In Case You Missed It: Bankruptcy Legislative Update

Perhaps you were riveted by @realDonaldTrump’s live Twitter feeds from the #SocialMediaSummit on Thursday. Or the counter-narrative. Or maybe you tuned out and made cat treats. However you spent the day, it would have been easy to miss the bankruptcy bills that were quietly reported out of Committee for consideration by the House of Representatives.

Update: 7/24/19

The House of Representatives has approved the following legislation by voice vote.

The Small Business Reorganization Act of 2019 (HR 3311)

The Small Business Reorganization Act (fondly known as the “SBRA”) would add an exciting new Subchapter V to Chapter 11 of the Bankruptcy Code.  This new subchapter would provide a streamlined Chapter 11 process for small businesses. “Small” means “very small,” e.g., businesses with less than roughly $2.5 million in liablities.

But wait, there’s more! SBRA would allow small business owners to preserve their ownership interests – avoiding liquidation under a receivership or assignment or pesky new value problems under a traditional Chapter 11. The idea is that, with proper planning and execution (yes, there’s always a catch), a small business can use SBRA to successfully emerge from bankruptcy within several months with a bright, shiny court-approved plan of reorganization. You can read more about it on The National Law Review.

And take heart. Bipartisanship is not yet dead. No. Seriously. SBRA was proposed by Congressman Ben Cline (R-Virginia) and David Cicilline (D-Rhode Island) along with House Judiciary Ranking Member Doug Collins (R-Georgia) and Congressman Steve Cohen (D-Tennessee).

Small businesses are the backbone of our economy, and I want to make sure they have the tools to keep their doors open. The Small Business Reorganization Act would help business owners maintain more control over their life’s work while overcoming difficult times. I appreciate the leadership of Congressmen Cicilline, Cline and Cohen on this important legislation.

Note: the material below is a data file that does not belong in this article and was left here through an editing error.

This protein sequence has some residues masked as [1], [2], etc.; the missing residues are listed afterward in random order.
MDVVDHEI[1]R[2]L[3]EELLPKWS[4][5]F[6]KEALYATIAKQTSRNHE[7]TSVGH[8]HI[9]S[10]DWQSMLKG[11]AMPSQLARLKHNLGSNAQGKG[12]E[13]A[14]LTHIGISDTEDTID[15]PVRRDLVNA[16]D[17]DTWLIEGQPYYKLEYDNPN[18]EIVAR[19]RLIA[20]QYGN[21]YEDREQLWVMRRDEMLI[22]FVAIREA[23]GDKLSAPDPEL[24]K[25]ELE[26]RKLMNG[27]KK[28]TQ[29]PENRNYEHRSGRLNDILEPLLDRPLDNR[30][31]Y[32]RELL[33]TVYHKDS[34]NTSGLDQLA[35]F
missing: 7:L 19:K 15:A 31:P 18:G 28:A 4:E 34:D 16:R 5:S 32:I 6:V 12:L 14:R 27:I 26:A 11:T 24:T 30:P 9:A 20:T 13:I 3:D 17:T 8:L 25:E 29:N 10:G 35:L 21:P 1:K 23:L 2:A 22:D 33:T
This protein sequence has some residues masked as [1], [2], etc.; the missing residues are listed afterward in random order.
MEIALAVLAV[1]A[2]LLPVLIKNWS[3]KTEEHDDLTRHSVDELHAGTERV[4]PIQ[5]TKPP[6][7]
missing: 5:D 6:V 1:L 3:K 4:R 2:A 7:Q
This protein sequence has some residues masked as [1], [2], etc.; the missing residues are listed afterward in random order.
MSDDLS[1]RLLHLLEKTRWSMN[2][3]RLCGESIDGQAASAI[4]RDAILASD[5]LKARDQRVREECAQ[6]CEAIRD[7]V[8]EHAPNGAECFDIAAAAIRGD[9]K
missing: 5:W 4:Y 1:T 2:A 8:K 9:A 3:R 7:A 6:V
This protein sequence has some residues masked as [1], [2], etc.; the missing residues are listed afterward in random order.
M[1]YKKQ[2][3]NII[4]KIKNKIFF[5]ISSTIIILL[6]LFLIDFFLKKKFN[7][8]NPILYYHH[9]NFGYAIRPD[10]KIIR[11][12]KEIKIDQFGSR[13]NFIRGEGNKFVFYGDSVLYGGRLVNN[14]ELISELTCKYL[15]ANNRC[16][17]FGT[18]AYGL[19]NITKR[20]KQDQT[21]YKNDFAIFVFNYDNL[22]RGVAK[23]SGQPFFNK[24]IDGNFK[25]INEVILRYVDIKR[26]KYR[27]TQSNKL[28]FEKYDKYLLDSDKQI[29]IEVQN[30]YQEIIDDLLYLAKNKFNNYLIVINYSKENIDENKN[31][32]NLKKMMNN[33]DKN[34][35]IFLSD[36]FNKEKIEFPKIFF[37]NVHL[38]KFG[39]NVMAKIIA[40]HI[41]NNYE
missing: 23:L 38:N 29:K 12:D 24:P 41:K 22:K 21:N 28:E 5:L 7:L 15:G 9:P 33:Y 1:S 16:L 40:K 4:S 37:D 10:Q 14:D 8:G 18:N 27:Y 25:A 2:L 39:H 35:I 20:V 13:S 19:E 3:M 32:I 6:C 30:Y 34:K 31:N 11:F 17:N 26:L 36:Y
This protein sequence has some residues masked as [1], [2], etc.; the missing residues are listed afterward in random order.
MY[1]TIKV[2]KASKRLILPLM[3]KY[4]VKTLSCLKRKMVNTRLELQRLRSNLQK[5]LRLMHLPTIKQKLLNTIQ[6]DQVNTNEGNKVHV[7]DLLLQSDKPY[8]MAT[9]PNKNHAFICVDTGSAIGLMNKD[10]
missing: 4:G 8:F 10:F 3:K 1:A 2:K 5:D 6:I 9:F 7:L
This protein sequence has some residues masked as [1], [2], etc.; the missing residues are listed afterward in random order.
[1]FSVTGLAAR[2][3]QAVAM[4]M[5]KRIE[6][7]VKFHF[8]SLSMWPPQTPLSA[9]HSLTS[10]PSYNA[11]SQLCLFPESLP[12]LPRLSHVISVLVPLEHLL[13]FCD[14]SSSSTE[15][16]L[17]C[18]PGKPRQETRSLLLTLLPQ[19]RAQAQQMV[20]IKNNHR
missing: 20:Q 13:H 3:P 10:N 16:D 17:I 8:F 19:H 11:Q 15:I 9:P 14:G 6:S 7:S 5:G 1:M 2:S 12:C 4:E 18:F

Doug Collins

The Family Farmer Relief Act of 2019 (HR 2336)

Though Chapter 12 provides special support to family farmers, its $4.1 million debt limit keeps many from using it. The Family Farmer Relief Act of 2019 would allow more family farmers to use the program by raising the debt cap to $10 million.

[This] provides the restructuring and seasonal repayment flexibility that many farmers need in today’s lagging farm economy and will help to align bankruptcy law with the scale and credit needs of U.S. agriculture.

Zippy Duval, American Farm Bureau Federation President

This Farm Bureau-supported bill was introduced by Sens. Chuck Grassley (R-Iowa) and cosponsored by Sens. Amy Klobuchar (D-Minn.), Ron Johnson (R-Wis.), Patrick Leahy (D-Vt.), Thom Tillis (R-N.C.), Doug Jones (D-Ala.), Joni Ernst (R-Iowa) and Tina Smith (D-Minn.).

The National Guard & Reservists Debt Relief Extension Act of 2019 (HR 3304)

Currently, National Guard members and reservists who serve on active duty are are exempt from the Bankruptcy Code’s means test. This protection is set to expire at the end of the year, but HR 3304 would extend it for an additional 4 years.

Without question, this commonsense measure warrants our support and its prompt consideration by the full House.

Jerry Nadler

The Honoring American Veterans in Extreme Need Act of 2019 (HR 2938)

The “HAVEN Act” would exclude certain veterans’ disability benefits paid by the Department of Veterans Affairs and the Department of Defense from income under the Bankruptcy Code’s means test. In other words, veterans’ disability would be handled in much the same way as Social Security payments.

This legislation is supported by the National Conference of Bankruptcy Judges, the American Bankruptcy Institute, the National Association of Consumer Bankruptcy Attorneys, and the National Consumer Law Center. It is also supported by the Veterans of Foreign Affairs, the American Legion, and the Disabled American Veterans, among others.

Bankruptcy Venue Reform Act of 2018

Occasionally you ask about the most recent efforts at venue reform. The Bankruptcy Venue Reform Act of 2018 was introduced on January 8, 2018. It was read twice and referred to the Committee on the Judiciary where it is currently gathering electronic dust. You can track its slow progress on Congress.gov.

Mette K.

Cornyn & Warren Introduce the Bankruptcy Venue Reform Act of 2017

Earlier today, Senators John Cornyn (R-TX) and Elizabeth Warren (D-MA) introduced the Bankruptcy Venue Reform Act of 2017. The bill would require companies to seek bankruptcy protection where they have their principal assets or their principal executive offices. And it would eliminate the possibility of filing where they are incorporated and restrict their ability to file where an affiliate’s case is pending. The end result? The bill would effectively limit access to popular bankruptcy courts in New York and Delaware. If passed, this would represent a seismic shift for corporate bankruptcies.